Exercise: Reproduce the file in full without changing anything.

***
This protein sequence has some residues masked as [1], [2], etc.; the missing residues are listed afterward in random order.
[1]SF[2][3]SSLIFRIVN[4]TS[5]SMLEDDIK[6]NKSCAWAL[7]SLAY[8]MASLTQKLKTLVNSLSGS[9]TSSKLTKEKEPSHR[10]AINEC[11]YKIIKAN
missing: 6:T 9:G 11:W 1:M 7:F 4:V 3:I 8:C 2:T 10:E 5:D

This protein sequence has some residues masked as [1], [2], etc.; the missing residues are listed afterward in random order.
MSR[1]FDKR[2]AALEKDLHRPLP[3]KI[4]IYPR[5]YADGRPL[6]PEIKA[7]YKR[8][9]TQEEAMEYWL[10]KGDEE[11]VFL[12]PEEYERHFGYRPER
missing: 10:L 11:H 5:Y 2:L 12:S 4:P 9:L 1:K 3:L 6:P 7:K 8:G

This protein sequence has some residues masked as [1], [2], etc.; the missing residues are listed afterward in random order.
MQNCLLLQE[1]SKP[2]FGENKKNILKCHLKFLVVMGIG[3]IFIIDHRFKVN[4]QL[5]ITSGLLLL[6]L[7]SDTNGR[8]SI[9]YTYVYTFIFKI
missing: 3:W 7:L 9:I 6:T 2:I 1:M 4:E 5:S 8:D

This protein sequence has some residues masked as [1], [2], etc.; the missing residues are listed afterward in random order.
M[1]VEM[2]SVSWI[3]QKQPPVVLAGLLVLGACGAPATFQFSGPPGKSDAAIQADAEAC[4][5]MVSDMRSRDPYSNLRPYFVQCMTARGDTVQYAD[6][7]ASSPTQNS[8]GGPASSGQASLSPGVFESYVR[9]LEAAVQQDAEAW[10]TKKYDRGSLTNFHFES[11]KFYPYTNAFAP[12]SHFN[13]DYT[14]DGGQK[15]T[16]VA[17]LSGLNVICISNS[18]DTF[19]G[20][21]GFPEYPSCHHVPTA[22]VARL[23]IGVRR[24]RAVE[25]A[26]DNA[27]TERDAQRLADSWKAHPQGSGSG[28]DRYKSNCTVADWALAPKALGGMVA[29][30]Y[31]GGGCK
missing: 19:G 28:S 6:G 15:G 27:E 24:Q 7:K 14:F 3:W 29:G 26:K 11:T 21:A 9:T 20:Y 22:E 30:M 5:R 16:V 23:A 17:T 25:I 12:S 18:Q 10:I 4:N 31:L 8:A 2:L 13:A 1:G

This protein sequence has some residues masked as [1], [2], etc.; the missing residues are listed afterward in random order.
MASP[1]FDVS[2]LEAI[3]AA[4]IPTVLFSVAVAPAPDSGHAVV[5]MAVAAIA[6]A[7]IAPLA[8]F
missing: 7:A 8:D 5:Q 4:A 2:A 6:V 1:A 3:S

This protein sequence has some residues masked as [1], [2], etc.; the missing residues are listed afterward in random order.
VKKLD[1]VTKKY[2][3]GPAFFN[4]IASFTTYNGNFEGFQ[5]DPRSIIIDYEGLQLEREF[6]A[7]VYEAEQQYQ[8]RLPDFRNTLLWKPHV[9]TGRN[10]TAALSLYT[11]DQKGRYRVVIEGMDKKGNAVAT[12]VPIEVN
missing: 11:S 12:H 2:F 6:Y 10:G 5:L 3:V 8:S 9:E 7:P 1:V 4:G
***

This protein sequence has some residues masked as [1], [2], etc.; the missing residues are listed afterward in random order.
[1]SF[2][3]SSLIFRIVN[4]TS[5]SMLEDDIK[6]NKSCAWAL[7]SLAY[8]MASLTQKLKTLVNSLSGS[9]TSSKLTKEKEPSHR[10]AINEC[11]YKIIKAN
missing: 6:T 9:G 11:W 1:M 7:F 4:V 3:I 8:C 2:T 10:E 5:D

This protein sequence has some residues masked as [1], [2], etc.; the missing residues are listed afterward in random order.
MSR[1]FDKR[2]AALEKDLHRPLP[3]KI[4]IYPR[5]YADGRPL[6]PEIKA[7]YKR[8][9]TQEEAMEYWL[10]KGDEE[11]VFL[12]PEEYERHFGYRPER
missing: 10:L 11:H 5:Y 2:L 12:S 4:P 9:L 1:K 3:L 6:P 7:K 8:G

This protein sequence has some residues masked as [1], [2], etc.; the missing residues are listed afterward in random order.
MQNCLLLQE[1]SKP[2]FGENKKNILKCHLKFLVVMGIG[3]IFIIDHRFKVN[4]QL[5]ITSGLLLL[6]L[7]SDTNGR[8]SI[9]YTYVYTFIFKI
missing: 3:W 7:L 9:I 6:T 2:I 1:M 4:E 5:S 8:D

This protein sequence has some residues masked as [1], [2], etc.; the missing residues are listed afterward in random order.
M[1]VEM[2]SVSWI[3]QKQPPVVLAGLLVLGACGAPATFQFSGPPGKSDAAIQADAEAC[4][5]MVSDMRSRDPYSNLRPYFVQCMTARGDTVQYAD[6][7]ASSPTQNS[8]GGPASSGQASLSPGVFESYVR[9]LEAAVQQDAEAW[10]TKKYDRGSLTNFHFES[11]KFYPYTNAFAP[12]SHFN[13]DYT[14]DGGQK[15]T[16]VA[17]LSGLNVICISNS[18]DTF[19]G[20][21]GFPEYPSCHHVPTA[22]VARL[23]IGVRR[24]RAVE[25]A[26]DNA[27]TERDAQRLADSWKAHPQGSGSG[28]DRYKSNCTVADWALAPKALGGMVA[29][30]Y[31]GGGCK
missing: 19:G 28:S 6:G 15:G 27:E 24:Q 7:K 14:F 3:W 29:G 26:K 11:T 21:A 9:T 20:Y 22:E 30:M 5:R 16:V 23:A 17:T 25:I 12:S 18:Q 10:I 4:N 31:L 8:A 2:L 13:A 1:G

This protein sequence has some residues masked as [1], [2], etc.; the missing residues are listed afterward in random order.
MASP[1]FDVS[2]LEAI[3]AA[4]IPTVLFSVAVAPAPDSGHAVV[5]MAVAAIA[6]A[7]IAPLA[8]F
missing: 7:A 8:D 5:Q 4:A 2:A 6:V 1:A 3:S

This protein sequence has some residues masked as [1], [2], etc.; the missing residues are listed afterward in random order.
VKKLD[1]VTKKY[2][3]GPAFFN[4]IASFTTYNGNFEGFQ[5]DPRSIIIDYEGLQLEREF[6]A[7]VYEAEQQYQ[8]RLPDFRNTLLWKPHV[9]TGRN[10]TAALSLYT[11]DQKGRYRVVIEGMDKKGNAVAT[12]VPIEVN
missing: 11:S 12:H 2:F 6:Y 10:G 5:L 3:V 8:S 9:E 7:P 1:V 4:G